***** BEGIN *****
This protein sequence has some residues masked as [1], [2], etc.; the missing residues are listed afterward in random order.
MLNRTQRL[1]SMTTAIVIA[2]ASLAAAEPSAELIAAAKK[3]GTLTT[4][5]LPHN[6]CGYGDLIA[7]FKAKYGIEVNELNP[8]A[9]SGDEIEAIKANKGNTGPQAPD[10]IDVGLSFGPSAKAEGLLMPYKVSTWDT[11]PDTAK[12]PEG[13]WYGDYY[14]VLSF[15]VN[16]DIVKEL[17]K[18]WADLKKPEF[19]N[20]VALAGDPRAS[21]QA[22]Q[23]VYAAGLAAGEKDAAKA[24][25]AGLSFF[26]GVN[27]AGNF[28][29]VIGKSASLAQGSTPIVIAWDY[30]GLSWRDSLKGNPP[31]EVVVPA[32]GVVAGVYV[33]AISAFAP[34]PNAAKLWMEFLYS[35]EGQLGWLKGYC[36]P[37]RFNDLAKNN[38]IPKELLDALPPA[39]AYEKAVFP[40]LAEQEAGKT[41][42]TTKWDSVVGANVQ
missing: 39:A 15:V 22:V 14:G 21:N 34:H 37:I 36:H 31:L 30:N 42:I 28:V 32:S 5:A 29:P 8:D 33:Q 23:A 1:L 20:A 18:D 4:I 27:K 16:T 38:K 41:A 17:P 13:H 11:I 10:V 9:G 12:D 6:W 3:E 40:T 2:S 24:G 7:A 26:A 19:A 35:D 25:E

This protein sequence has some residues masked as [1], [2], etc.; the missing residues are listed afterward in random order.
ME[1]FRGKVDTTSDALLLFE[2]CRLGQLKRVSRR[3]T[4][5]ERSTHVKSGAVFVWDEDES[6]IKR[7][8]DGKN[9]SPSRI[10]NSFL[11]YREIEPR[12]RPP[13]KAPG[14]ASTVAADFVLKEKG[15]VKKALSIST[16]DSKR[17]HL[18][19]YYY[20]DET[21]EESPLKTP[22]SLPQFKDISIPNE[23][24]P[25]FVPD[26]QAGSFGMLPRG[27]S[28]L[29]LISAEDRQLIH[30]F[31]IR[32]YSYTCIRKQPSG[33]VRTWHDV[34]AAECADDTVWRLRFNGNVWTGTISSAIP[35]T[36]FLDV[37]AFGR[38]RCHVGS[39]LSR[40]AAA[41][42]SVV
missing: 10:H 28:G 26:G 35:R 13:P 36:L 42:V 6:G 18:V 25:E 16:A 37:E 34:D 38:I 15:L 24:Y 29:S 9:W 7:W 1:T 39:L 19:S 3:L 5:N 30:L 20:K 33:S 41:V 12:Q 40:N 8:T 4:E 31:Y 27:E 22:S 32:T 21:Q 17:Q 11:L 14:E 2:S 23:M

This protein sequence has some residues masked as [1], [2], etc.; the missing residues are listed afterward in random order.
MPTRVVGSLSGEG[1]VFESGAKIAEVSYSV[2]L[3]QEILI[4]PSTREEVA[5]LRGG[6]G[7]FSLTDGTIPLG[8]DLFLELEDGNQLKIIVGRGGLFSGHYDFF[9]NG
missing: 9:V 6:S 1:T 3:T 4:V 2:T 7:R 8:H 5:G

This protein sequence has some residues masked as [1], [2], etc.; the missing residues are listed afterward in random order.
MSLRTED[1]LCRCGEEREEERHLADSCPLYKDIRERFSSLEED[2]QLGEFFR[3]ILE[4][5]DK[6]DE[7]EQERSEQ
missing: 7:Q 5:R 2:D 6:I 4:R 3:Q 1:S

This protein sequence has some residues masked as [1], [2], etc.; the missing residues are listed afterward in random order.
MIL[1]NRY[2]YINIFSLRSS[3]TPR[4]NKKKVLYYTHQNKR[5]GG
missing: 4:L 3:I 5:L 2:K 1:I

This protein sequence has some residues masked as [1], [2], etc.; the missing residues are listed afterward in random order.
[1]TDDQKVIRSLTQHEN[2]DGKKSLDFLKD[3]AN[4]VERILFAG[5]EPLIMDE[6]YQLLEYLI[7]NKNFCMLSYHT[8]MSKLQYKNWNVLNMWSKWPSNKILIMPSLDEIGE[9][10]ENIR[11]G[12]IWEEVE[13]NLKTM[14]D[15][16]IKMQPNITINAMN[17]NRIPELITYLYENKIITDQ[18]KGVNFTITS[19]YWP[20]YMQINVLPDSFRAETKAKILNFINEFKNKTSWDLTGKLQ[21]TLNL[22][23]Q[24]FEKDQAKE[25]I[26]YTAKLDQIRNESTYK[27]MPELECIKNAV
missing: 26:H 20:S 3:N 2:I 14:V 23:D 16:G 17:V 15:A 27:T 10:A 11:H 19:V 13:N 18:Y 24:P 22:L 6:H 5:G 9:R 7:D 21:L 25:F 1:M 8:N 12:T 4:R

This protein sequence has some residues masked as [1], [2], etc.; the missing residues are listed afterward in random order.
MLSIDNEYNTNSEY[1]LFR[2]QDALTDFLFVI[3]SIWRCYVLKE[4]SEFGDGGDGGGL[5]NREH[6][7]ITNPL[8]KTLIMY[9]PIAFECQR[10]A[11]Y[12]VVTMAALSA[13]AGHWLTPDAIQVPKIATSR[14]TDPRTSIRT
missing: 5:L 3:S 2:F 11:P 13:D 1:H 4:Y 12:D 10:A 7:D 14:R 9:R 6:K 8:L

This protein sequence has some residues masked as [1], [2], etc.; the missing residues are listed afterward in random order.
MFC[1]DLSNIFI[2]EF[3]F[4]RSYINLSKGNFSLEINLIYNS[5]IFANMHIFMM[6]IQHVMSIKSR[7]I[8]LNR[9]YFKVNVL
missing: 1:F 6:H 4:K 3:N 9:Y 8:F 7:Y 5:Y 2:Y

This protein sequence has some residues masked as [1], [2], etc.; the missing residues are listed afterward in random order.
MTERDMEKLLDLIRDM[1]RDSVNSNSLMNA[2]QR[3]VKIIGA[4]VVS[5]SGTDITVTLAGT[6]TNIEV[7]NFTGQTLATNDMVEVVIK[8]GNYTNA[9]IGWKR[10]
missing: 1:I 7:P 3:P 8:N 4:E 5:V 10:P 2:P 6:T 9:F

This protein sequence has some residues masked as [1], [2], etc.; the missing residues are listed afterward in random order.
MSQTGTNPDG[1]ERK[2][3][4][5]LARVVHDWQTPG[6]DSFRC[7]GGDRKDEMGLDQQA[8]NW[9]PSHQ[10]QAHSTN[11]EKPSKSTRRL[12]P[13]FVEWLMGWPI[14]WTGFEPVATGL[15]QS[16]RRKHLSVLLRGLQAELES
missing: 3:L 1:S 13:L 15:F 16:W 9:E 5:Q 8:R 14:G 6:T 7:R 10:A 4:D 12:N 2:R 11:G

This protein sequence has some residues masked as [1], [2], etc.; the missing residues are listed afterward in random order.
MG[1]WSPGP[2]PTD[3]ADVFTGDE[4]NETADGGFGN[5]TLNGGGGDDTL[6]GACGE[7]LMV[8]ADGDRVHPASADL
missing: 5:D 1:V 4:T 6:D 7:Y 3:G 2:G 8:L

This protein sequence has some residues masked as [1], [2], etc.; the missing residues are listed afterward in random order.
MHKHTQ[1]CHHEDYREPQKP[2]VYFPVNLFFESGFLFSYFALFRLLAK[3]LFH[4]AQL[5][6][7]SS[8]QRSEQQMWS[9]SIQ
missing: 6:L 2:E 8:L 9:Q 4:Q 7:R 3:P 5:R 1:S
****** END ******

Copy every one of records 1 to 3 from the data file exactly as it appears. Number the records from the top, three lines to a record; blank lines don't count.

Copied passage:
This protein sequence has some residues masked as [1], [2], etc.; the missing residues are listed afterward in random order.
MLNRTQRL[1]SMTTAIVIA[2]ASLAAAEPSAELIAAAKK[3]GTLTT[4][5]LPHN[6]CGYGDLIA[7]FKAKYGIEVNELNP[8]A[9]SGDEIEAIKANKGNTGPQAPD[10]IDVGLSFGPSAKAEGLLMPYKVSTWDT[11]PDTAK[12]PEG[13]WYGDYY[14]VLSF[15]VN[16]DIVKEL[17]K[18]WADLKKPEF[19]N[20]VALAGDPRAS[21]QA[22]Q[23]VYAAGLAAGEKDAAKA[24][25]AGLSFF[26]GVN[27]AGNF[28][29]VIGKSASLAQGSTPIVIAWDY[30]GLSWRDSLKGNPP[31]EVVVPA[32]GVVAGVYV[33]AISAFAP[34]PNAAKLWMEFLYS[35]EGQLGWLKGYC[36]P[37]RFNDLAKNN[38]IPKELLDALPPA[39]AYEKAVFP[40]LAEQEAGKT[41][42]TTKWDSVVGANVQ
missing: 39:A 15:V 22:V 14:G 21:N 34:H 37:I 36:H 31:L 30:N 42:I 28:V 32:S 5:A 29:P 8:D 33:Q 23:A 1:L 20:A 18:D 4:I 27:K 16:T 38:K 41:A 17:P 13:H 11:I 10:V 9:G 12:D 6:W 3:E 40:T 2:S 24:G 7:A 26:A 19:A 35:D 25:E

This protein sequence has some residues masked as [1], [2], etc.; the missing residues are listed afterward in random order.
ME[1]FRGKVDTTSDALLLFE[2]CRLGQLKRVSRR[3]T[4][5]ERSTHVKSGAVFVWDEDES[6]IKR[7][8]DGKN[9]SPSRI[10]NSFL[11]YREIEPR[12]RPP[13]KAPG[14]ASTVAADFVLKEKG[15]VKKALSIST[16]DSKR[17]HL[18][19]YYY[20]DET[21]EESPLKTP[22]SLPQFKDISIPNE[23][24]P[25]FVPD[26]QAGSFGMLPRG[27]S[28]L[29]LISAEDRQLIH[30]F[31]IR[32]YSYTCIRKQPSG[33]VRTWHDV[34]AAECADDTVWRLRFNGNVWTGTISSAIP[35]T[36]FLDV[37]AFGR[38]RCHVGS[39]LSR[40]AAA[41][42]SVV
missing: 10:H 28:G 26:G 35:R 13:P 36:L 42:V 6:G 18:V 25:E 16:A 37:E 34:D 38:I 15:L 24:Y 29:S 9:W 7:W 1:T 39:L 19:S 3:L 5:N 30:L 20:K 33:S 41:V 12:Q 40:N 8:T 4:E 31:Y 27:E 22:S 32:T 21:Q 17:Q 11:L 14:E 2:S 23:M

This protein sequence has some residues masked as [1], [2], etc.; the missing residues are listed afterward in random order.
MPTRVVGSLSGEG[1]VFESGAKIAEVSYSV[2]L[3]QEILI[4]PSTREEVA[5]LRGG[6]G[7]FSLTDGTIPLG[8]DLFLELEDGNQLKIIVGRGGLFSGHYDFF[9]NG
missing: 9:V 6:S 1:T 3:T 4:V 2:T 7:R 8:H 5:G